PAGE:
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Making 20 sided Dice?

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Forum topic by WoodSpanker posted 833 days ago 5920 views 0 times favorited 20 replies Add to Favorites Watch
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WoodSpanker

519 posts in 1987 days


833 days ago

I was building a display case for client to display his Dungeons and Dragons miniatures in. He was impressed by my work, and asked me to make him a complete set of D&D Dice for playing the game out of wood (Specifically, Ebony). For this he wants to pay me much money! But I looked at a 20 sided die, (and most of the OTHER dice, for that matter) and have no idea where to even begin. Does anyone have ANY idea how I would go about making such complex little polyhedron?

-- Adventure? Heh! Excitement? Heh! A Woodworker craves not these things!


20 replies so far

View Loren's profile

Loren

7223 posts in 2243 days


#1 posted 833 days ago

Perfect reason to invest in a CNC machine.

-- http://lawoodworking.com

View WoodSpanker's profile

WoodSpanker

519 posts in 1987 days


#2 posted 833 days ago

lol Loren, yes well, CNC’s are just a bit out of my price range. o.k., more than a bit.

-- Adventure? Heh! Excitement? Heh! A Woodworker craves not these things!

View RogerM's profile

RogerM

430 posts in 995 days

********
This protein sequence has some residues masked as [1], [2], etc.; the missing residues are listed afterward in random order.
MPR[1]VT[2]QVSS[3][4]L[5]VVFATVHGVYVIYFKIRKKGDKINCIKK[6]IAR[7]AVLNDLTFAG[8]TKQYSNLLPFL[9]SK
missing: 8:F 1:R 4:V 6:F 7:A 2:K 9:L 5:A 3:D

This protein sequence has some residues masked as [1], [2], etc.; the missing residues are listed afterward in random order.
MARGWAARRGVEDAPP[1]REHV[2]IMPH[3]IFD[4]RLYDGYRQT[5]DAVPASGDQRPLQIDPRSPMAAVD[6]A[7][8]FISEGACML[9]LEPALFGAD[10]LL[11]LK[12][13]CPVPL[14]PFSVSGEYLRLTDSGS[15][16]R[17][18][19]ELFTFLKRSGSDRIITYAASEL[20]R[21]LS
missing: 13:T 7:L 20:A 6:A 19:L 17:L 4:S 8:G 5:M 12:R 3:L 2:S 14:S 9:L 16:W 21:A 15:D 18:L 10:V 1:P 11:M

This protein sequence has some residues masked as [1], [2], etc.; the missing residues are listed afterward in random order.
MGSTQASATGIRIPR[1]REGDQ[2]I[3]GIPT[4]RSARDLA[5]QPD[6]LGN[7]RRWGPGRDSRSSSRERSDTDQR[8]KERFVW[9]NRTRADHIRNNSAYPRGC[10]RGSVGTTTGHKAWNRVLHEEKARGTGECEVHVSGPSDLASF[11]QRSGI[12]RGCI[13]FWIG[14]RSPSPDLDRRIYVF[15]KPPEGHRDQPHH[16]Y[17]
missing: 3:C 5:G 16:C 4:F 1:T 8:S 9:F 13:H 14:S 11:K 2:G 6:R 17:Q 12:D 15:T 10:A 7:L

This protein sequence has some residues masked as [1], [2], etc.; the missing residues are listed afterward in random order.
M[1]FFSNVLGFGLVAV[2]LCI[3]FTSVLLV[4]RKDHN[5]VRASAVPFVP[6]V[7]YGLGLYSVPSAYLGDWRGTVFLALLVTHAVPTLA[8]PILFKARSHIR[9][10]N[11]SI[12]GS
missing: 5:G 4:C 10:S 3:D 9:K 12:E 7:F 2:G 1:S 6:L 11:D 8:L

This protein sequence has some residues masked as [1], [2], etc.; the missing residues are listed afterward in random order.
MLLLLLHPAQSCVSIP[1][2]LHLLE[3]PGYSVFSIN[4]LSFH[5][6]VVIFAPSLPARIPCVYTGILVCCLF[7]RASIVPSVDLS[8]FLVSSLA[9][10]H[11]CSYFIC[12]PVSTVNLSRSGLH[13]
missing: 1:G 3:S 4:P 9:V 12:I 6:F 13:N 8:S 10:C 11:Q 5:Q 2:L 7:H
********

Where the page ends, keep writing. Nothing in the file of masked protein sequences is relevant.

#3 posted 833 days ago

Woodspanker – What you are considering is called an icosahedron. You can find a lot of information about these geometric figures at http://en.wikipedia.org/wiki/Icosahedron. This website portrays many of the angles that you will need in making the item that you are considering. If you are versed in geometry and a little trigonometry you should be able to determine the cutting angles. This polyhedron has 20 identical equilateral triangular faces, 30 edges and 12 vertices. I have made these as wooden plant holders but never a die. If I can be of further assistance please feel free to contact me.

-- Roger M, Aiken, SC

View helluvawreck's profile

helluvawreck

15382 posts in 1462 days


#4 posted 833 days ago

I just looked at that page and and it looks like you have a tall order on your hands. Good luck.

helluvawreck
https://woodworkingexpo.wordpress.com

-- If a man does not keep pace with his companions, perhaps it is because he hears a different drummer. Let him step to the music which he hears, however measured or far away. Henry David Thoreau

View lew's profile

lew

9937 posts in 2351 days


#5 posted 833 days ago

I know it is not the same thing but this might give you a starting point-
http://www.magicalwoodproducts.com/dodecahedron.html

-- Lew- Time traveler. Purveyor of the Universe's finest custom rolling pins.

View Loren's profile

Loren

7223 posts in 2243 days


#6 posted 833 days ago

I think perhaps the easiest way to make a one-off in a small
size would be to make a sphere, plot out the intersections
on the surface, and use a chisel to make a flat between each
set of 3 points.

-- http://lawoodworking.com

View Tootles's profile

Tootles

681 posts in 1097 days


#7 posted 833 days ago

That does look tricky. What size does it need to be?

Looking at the animation that RogerM pointed to, it looks as though you could start this on a lathe (you’d probably need to have a chuck). There are ten triangles around the outside of a cylinder and then each end has five triangles meeting at a point. So if you started with a cylinder that has a cone on each end you would, as suggested above, need to mark the vertices and then either chisel or file the faces flat.